Soccer Fans or USA Fans?
What an emotional rollercoaster the USA Women’s National Team (USWNT) provided us with this past Sunday in the World Cup Final. I had the privilege of watching the game with my entire family; my one sister sitting in the corner of the couch biting her nails, my mother complaining as she used to on the sidelines of our games, and my father and I keeping quiet analyzing the game. After the game, unlike most of my friends I saw on Facebook, I took some time to process what exactly just happened instead of immediately reacting. Most initial reactions were “this was the worst display of penalty kicks I have ever seen in my life” or “if we only finished our chances in the first half we wouldn’t have come to penalties” and “given what Japan went through with the earthquakes, this is good for their country.” While these statements might hold some truth, I took a different approach and looked at the big picture. What a tournament! Could we have asked for a better final? What has this done for the game of soccer? What has this done for the women’s game?
During and after the game I couldn’t go a single line on Facebook or Twitter without seeing a post about the USWNT. Whether it was responding to a USA goal or complaining about a Japan goal, it was all about the USWNT. Some fascinating statistics to back this up include: Sunday’s World Cup Final broke a Twitter record for tweets per second (7,196), the game had more tweets than Osama bin Laden’s death in May, and there more tweets during the World Cup final than the Super Bowl this past February. USWNT keeper Hope Solo went from 10,000 Twitter followers to almost 200,000. And, Hope Solo and teammate Abby Wambach are scheduled to appear on Late Night with David Letterman tonight (The Miami Herald). What does this mean for women’s soccer in the United States?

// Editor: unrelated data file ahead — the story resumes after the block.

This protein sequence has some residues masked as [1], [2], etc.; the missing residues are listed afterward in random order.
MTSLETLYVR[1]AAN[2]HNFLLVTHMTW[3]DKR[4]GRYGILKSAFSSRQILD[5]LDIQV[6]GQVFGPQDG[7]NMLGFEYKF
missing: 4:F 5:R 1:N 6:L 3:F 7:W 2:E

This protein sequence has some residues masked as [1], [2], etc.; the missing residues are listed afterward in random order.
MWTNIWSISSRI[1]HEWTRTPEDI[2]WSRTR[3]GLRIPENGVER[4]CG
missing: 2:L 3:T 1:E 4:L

Several USWNT players are scheduled to make their return to the WPS (Women’s Professional Soccer) league for team MagicJack on July 27th vs Sky Blue FC. Players include: Megan Rapinoe, Shannon Boxx, Christie Rampone, Becky Sauerbrunn, and backup keeper Jill Loyden. There have already been over 10,000 tickets sold and they are bringing in an additional 13,000 seats to Florida Atlantic University’s stadium. Will this be a continuous trend or is this just in response to the popularity the USWNT has gained from the 2011 World Cup?
As a fan of the game I hope this is a continuous trend. The players from the 2011 USA Women’s squad showed a tremendous amount of heart and are great role models for our youth. However, I fear that this might be an in the moment situation. Looking at Facebook and Twitter I noticed that a lot of the people responding to the USWNT success were friends of mine who have no real interest in the game of soccer, in fact, a lot of them were High School (American) football players who used to mock our beautiful game. A favorite of mine coming from a football player for F&M College, “1. never thought I’d be watching women’s soccer. 2.) never thought I’d cheer or be impressed. 3.) today changed my mind.” While being a positive comment, I can guarantee you he will not be seen at a WPS game in the near future.
That being said, I have been stuck debating with myself, were the people who contributed to the Twitter record fans of the game or were they just fans of USA? I find myself often watching the Olympics cheering for USA in sports I really have no interest. Was this the case for the USWNT or do you think this could be what the United States needed to help popularize the game in our home country?